Tips on suppressing subvocalization

Subvocalization is the inner voice we hear in our head while reading. Subvocalization reduces the reading speed to 250 wpm, so it is a bad habit. All the speedreaders initially struggle with subvocalization suppression. Finding what works best for you is an issue of personal style. Below are some common tips we shared in course discussions.


I’m finding extremely hard to avoid subvocalizing.

Whenever I’m trying to encode a saccade, I’m instinctively subvocalize the word I’m focusing.

Is there any other specific tip or suggestion/exercise we can leverage, to avoid subvocalization?


This is a common question of the previous discussions.

Jonathan A. Levi

Use the “Progressive Overload” methodology to gradually increase speed. At the beginning of each stage, comprehension should be slow, that’s normal. It will take quite a bit of time and practice before you are understanding the meaning without subvocalization… it will feel a little bit like trying to taste with your eyes. Be patient and stick with it – there’s a reason we call it the “Sound barrier” – it is a real barrier and you’ll feel like a supersonic jet when you finally break through it – but it will give you a lot of resistance!

Markers for nearly every word is a good idea, but not necessary. Markers for most important concepts you deem worth remembering is more appropriate. “Important” is a subjective term, but when you pre-read, you should be identifying what you want to learn or take away from the text. Often times, if there’s a paragraph that I know doesn’t have what I’m looking for, I will set only 1 marker. However, when I get to what I want, I set markers for every important concept. This skill comes from successful pre-reading, where I have a map of the text and know what I’m looking for.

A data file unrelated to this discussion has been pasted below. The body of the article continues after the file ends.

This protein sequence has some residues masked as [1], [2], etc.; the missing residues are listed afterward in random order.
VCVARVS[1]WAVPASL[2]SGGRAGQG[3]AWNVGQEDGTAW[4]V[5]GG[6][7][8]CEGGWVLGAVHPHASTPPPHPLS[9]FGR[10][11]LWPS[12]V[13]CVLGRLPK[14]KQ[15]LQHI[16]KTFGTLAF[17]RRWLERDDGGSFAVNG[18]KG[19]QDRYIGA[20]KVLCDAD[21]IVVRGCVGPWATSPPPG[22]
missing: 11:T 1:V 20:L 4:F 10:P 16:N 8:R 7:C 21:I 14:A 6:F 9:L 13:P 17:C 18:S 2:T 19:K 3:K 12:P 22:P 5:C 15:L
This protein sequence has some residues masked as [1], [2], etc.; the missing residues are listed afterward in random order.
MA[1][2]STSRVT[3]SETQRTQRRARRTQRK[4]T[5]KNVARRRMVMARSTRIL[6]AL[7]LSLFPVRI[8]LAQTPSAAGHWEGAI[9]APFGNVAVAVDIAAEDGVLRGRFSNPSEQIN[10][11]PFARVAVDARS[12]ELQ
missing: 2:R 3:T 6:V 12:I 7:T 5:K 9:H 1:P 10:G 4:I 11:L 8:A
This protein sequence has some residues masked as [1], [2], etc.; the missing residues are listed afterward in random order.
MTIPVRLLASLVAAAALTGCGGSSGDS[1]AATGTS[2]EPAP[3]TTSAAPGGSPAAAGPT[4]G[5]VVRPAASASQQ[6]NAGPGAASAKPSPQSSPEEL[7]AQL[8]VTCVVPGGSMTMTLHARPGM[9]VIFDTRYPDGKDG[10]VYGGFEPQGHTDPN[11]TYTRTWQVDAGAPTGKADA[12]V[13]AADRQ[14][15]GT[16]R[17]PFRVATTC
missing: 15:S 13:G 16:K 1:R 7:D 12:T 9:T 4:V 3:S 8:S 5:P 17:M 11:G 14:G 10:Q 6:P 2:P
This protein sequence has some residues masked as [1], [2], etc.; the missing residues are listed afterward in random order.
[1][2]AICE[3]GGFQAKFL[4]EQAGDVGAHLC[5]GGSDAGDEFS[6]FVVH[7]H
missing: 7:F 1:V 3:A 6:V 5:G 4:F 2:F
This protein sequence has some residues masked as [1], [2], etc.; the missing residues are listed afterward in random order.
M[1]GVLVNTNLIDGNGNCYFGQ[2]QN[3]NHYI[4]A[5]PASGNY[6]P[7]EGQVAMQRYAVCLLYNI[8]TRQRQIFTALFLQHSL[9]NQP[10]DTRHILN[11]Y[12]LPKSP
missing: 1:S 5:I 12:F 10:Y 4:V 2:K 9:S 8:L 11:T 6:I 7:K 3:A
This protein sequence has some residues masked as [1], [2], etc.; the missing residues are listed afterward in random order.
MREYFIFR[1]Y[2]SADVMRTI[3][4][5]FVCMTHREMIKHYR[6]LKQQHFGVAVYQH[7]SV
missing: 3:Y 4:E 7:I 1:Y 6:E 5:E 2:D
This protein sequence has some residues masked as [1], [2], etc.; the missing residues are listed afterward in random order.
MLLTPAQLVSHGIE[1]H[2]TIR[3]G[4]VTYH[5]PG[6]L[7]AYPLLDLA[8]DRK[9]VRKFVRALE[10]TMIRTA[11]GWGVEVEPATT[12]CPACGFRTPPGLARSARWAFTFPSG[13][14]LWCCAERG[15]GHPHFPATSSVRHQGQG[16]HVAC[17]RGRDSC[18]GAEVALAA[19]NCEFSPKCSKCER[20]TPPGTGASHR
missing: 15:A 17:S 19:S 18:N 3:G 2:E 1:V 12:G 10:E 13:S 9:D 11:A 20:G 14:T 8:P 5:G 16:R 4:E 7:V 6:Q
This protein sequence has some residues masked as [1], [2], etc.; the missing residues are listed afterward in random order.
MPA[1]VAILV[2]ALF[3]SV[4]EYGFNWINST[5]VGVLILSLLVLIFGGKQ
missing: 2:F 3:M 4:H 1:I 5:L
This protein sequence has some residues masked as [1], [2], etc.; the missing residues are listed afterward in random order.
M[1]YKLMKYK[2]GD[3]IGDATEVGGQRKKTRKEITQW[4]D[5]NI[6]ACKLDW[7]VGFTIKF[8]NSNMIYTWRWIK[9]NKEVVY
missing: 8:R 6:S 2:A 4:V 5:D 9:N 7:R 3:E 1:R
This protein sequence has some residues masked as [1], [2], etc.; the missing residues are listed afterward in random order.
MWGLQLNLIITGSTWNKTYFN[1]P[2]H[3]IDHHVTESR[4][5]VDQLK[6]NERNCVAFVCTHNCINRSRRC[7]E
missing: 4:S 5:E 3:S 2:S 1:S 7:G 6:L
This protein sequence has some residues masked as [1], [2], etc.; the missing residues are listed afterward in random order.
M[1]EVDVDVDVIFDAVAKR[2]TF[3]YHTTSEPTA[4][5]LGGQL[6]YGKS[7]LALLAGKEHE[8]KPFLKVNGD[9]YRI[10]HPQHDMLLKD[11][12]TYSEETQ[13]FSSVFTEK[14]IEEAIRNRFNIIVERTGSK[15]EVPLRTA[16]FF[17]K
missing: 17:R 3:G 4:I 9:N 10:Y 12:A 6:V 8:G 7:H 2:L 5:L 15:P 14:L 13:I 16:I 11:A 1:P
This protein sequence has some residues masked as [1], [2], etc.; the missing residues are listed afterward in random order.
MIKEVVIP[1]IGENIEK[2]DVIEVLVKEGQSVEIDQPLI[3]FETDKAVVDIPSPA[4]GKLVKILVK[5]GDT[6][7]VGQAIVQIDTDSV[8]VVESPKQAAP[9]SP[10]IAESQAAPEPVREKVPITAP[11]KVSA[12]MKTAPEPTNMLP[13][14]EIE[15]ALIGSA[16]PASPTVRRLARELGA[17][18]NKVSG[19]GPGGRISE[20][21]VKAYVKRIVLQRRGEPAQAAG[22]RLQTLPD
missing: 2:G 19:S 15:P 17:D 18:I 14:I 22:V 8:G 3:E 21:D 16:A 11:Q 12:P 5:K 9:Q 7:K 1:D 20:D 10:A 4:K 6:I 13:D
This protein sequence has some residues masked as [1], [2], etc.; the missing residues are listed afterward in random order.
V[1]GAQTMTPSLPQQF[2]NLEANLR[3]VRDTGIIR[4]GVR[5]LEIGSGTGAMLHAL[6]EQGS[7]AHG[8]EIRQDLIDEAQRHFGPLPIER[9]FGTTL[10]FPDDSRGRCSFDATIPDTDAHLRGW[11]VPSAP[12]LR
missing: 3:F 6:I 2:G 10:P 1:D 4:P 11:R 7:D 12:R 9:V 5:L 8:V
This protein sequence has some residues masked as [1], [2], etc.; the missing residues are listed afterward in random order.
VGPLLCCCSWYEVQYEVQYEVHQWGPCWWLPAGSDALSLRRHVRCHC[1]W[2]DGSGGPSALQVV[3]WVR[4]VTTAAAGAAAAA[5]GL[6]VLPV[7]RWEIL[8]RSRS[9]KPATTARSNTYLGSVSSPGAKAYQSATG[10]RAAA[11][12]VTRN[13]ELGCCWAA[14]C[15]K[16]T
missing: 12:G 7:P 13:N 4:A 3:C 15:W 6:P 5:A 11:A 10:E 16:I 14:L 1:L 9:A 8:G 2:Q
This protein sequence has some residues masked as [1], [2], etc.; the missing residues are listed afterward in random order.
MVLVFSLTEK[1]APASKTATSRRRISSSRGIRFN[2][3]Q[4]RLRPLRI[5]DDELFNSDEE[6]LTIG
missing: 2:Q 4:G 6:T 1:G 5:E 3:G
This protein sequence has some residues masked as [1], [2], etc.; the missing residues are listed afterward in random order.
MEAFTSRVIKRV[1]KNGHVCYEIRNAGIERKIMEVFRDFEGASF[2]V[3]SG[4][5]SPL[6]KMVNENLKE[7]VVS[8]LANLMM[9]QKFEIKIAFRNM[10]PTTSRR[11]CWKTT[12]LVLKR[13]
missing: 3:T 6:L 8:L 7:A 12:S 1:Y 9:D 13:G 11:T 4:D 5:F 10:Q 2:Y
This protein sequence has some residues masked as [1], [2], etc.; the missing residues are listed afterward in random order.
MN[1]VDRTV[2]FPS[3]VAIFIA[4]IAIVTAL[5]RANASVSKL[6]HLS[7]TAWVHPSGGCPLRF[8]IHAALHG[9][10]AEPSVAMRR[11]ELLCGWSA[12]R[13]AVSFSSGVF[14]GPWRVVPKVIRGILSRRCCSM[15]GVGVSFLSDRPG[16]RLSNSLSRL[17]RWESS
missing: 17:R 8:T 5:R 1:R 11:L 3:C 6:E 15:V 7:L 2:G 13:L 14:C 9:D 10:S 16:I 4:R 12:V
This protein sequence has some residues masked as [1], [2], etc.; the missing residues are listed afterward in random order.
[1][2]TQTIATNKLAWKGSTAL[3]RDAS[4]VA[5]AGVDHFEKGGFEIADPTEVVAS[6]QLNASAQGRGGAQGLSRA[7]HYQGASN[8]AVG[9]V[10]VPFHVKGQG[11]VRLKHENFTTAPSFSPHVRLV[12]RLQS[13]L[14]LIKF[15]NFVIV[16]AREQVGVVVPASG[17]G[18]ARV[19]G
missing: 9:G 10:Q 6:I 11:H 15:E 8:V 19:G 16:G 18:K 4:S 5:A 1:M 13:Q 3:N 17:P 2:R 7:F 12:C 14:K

Keep at it, don’t let frustration hold you back… remember the pain and suffering of someone who starts lifting weights for the first time – this is no different!

Dr. Lev Gold

There are several ways of subvocalization suppression.

The way Jonathan is addressing this is focusing on saccades: you move your eyes faster than the inner voice can read, so it just cannot read fast enough and you get your silence.

The way I learned was reading with distraction, like counting 21,22,23 repeatedly while reading. This shortcircuits audio input and you suppress subvocalization.

Another cool method is subvocalization of only one marker word per line/paragraph. This creates double encoding and focuses you. The idea is that you can read a paragraph [or at least a phrase] in the same time it takes you to pronounce a word.

There are other methods like

 I also want to note that I struggled with this same thing when I was learning. At some point I talked to Anna about it and she told me that it’s not uncommon for one word out of every 10-20 to still be subvocalized, especially for important words like names, cities, numbers. To date, I still “hear” certain keywords, particularly ones that I use for markers, in my mind.

As far as what Anna told me, very few people are able to 100% suppress subvocalization – perhaps we should have covered this a little bit more in the course. However, don’t worry – if you can reduce subvocalization by 70-80% (only hear one word per line or per 2 lines) you’ll be more than fast enough!!

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